Archaeologists Have Discovered Mummies With Golden Tongues, Meant to Grant Them Eloquence, in an Ancient Cemetery Near Cairo

Ancient Egyptians may have viewed the fake organ as a golden ticket to entering the underworld as it helped the deceased speak before the court of the god Osiris.

Gold pieces found by archaeologists at the ancient cemetery of Qewaisna in Egypt. Photo courtesy of Egypt's Ministry of Tourism and Antiquities.

Archaeologists have unearthed several tombs containing mummies with gold tongues at an ancient cemetery of Qewaisna in Egypt. The necropolis is located around 40 miles north of Cairo.

The mummies, which were found in a poor state of preservation, were buried sometime between 300 B.C.E. and 640 C.E.

It appears that at some point during the embalming process, the tongues were removed and replaced with pieces of gold foil shaped to resemble a human tongue.

It is believed that this practice was carried out to help the dead speak before the court of Osiris—the Egyptian god of the underworld and judge of the dead.

This may have been fairly common practice, as other mummies with gold tongues were recently discovered in western Alexandria at Taposiris Magna, which translates to the “great tomb of Osiris.”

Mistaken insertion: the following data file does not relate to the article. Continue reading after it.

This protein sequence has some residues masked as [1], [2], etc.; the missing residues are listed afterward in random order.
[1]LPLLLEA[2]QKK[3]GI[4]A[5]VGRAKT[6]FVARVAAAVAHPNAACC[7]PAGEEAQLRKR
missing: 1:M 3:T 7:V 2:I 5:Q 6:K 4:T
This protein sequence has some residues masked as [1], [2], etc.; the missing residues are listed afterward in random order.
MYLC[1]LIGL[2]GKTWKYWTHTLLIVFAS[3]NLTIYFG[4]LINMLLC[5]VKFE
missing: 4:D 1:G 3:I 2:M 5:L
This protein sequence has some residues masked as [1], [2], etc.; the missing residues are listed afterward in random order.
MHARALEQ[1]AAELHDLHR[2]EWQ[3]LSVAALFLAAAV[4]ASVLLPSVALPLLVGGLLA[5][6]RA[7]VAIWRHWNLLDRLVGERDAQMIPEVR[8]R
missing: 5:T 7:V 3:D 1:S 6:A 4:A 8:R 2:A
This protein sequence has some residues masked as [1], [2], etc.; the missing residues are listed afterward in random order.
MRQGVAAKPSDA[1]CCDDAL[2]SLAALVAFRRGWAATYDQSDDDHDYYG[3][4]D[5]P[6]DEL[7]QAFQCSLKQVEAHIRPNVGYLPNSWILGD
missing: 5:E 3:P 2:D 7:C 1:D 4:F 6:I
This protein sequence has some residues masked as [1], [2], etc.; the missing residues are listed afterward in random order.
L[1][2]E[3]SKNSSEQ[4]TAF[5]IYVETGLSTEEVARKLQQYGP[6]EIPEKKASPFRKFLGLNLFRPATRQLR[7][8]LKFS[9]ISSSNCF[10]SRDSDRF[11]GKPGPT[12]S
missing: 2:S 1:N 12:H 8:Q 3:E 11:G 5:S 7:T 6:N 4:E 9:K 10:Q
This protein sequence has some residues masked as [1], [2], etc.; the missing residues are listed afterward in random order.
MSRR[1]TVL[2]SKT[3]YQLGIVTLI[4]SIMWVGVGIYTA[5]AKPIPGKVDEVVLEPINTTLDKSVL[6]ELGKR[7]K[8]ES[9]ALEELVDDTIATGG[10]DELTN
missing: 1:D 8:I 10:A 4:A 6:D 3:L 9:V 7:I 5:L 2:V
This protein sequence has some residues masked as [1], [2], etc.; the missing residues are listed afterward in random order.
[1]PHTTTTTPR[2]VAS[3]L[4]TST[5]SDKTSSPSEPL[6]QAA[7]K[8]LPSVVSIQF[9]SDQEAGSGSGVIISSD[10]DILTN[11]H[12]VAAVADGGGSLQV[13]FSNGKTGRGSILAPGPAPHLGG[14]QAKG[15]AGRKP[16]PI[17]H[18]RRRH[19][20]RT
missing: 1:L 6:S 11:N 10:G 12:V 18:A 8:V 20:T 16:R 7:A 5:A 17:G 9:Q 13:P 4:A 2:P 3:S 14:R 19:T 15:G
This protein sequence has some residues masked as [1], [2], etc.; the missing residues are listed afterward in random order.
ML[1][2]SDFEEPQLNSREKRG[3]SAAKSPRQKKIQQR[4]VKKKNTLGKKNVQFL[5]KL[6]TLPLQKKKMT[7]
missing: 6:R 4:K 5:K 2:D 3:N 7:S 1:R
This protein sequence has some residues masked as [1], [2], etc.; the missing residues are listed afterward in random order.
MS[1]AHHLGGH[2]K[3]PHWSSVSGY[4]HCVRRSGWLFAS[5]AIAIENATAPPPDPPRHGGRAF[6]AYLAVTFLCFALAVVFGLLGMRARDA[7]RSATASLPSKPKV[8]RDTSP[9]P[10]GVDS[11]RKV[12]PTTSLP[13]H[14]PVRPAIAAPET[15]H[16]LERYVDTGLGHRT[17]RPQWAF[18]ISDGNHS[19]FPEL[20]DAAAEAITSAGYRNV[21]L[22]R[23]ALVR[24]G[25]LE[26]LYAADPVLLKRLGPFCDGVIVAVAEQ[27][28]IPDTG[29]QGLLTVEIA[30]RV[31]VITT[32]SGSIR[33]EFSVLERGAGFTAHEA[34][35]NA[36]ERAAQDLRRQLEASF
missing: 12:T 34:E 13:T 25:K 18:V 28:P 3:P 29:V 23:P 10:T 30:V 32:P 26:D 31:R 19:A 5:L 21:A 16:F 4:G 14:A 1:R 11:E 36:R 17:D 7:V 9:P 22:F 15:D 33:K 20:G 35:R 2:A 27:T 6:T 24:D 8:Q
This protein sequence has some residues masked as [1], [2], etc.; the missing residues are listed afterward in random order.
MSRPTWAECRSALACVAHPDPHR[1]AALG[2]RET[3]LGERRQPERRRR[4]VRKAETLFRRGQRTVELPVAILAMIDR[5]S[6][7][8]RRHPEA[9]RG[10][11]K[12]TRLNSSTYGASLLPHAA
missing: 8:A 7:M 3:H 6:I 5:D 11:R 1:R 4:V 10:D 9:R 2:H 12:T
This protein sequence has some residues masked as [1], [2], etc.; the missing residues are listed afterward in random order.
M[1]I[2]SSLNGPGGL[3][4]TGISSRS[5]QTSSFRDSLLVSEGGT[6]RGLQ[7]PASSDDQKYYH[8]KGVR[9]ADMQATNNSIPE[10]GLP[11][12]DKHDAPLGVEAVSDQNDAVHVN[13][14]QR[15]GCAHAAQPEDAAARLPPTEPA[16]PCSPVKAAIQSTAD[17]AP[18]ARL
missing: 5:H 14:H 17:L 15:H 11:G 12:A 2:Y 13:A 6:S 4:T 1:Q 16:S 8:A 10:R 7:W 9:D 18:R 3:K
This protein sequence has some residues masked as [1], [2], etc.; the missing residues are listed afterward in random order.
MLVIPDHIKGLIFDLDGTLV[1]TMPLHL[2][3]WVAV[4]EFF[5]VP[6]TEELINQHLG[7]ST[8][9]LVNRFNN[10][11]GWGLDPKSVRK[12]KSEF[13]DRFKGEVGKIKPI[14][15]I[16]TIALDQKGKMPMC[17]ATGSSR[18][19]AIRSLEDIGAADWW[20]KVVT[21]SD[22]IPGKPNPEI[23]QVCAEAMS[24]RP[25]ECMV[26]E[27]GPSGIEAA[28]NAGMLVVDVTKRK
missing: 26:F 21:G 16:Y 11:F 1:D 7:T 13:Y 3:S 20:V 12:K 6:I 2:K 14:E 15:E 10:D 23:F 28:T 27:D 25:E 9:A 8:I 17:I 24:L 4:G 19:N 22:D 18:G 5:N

Gold chips in the forms of scarabs and lotus flowers were also found.

As one would expect, archaeologists also unearthed the remains of wooden coffins, copper nails, funerary amulets, and the residue of other materials used in the burial process such as glue and tar.

Qewaisna was first discovered in 1989 and, according to the head of the Egyptian archaeology sector at the Supreme Council of Archaeology, Dr. Ayman Ashmawi, researchers have since found evidence that the necropolis was used over the course of three distinct time periods. They know this because different burial customs have been recorded at different levels of the site.

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